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Study: PE Boosts Black Girls Academic Performance in School

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Girls-playing-soccerReported by Liku Zelleke

Physical Education (PE) is a key subject in high school that improves students’ physical well-being. A new study has revealed that PE could also significantly increase the academic performance of Black high school girls.

Although it is widely known that there is a direct link between physical exercise and stimulating brain-power, study, published online in Urban Education specifically targets over 180 African American high school girls in the Midwest.

During the study, the ladies were asked daily to report all their physical activities every 30 minutes and describe the intensity of the exercise. The results showed that besides PE, they had consistent amounts of physical activities (an average of less than one hour of daily moderate-to-vigorous activity and less than 30 minutes of vigorous physical activities) each day.

But on days when the girls attended PE class, which was every other day, over half of the ladies’ physical activities came solely from phys. ed. The researchers then worked with teachers to assess their academic performances.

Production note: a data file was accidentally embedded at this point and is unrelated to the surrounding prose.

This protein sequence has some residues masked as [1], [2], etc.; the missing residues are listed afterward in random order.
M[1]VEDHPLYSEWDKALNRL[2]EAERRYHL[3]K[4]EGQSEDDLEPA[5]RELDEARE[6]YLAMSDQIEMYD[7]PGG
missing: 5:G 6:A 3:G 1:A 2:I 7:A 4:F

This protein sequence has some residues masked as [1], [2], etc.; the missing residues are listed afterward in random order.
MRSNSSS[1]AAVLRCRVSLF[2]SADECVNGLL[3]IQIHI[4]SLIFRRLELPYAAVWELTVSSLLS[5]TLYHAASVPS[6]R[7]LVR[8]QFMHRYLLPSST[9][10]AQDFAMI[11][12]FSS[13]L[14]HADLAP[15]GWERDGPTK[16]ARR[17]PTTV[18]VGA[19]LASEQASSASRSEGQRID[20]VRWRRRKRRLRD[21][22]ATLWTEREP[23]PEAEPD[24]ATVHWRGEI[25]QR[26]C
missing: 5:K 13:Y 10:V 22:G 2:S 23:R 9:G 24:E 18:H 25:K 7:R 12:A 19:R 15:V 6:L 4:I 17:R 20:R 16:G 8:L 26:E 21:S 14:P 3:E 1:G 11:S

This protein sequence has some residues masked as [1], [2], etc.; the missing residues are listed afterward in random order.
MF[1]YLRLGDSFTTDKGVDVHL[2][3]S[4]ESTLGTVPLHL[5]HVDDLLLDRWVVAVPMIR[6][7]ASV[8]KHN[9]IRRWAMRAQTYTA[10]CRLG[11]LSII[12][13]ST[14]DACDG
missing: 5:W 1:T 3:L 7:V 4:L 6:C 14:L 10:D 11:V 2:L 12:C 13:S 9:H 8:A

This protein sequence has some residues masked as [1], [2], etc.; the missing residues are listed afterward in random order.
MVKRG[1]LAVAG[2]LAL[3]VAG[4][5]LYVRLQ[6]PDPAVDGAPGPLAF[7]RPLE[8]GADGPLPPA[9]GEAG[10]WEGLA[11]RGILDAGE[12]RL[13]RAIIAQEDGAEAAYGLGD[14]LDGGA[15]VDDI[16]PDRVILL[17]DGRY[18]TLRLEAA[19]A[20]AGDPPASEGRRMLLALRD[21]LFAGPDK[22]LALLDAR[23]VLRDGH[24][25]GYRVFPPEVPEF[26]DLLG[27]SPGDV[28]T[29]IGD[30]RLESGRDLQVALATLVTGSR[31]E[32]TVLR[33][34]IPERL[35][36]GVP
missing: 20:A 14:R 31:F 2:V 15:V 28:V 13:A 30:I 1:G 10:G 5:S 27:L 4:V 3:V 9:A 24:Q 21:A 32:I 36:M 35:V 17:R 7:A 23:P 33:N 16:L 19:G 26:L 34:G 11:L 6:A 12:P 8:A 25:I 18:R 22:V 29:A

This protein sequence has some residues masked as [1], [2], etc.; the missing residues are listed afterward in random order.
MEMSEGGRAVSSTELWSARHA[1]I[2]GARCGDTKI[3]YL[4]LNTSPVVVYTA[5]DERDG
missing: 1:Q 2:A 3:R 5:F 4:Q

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The results indicated that the girls performed better on the days they were actively engaged in physical activities as opposed to the days when they didn’t have PE classes.

The researchers wrote, “Students’ effort, attention and persistence during the initiation and execution of tasks in physical education could facilitate academic learning. Learning experience, self-regulation, and values obtained through physical education could act as a necessity to enhance learning in other academic subjects.”
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Researchers reached the conclusion that schools should consider PE classes as an integral part of building students’ academic performance and that promoting PE classes should be a “coherent goal in urban and inner-city schools.”
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Unfortunately, a 2013 study found that over 40 percent of schools across the nation had either totally dropped their PE programs or had cut back on funding them. It is hoped that this new study will encourage schools to change their plans.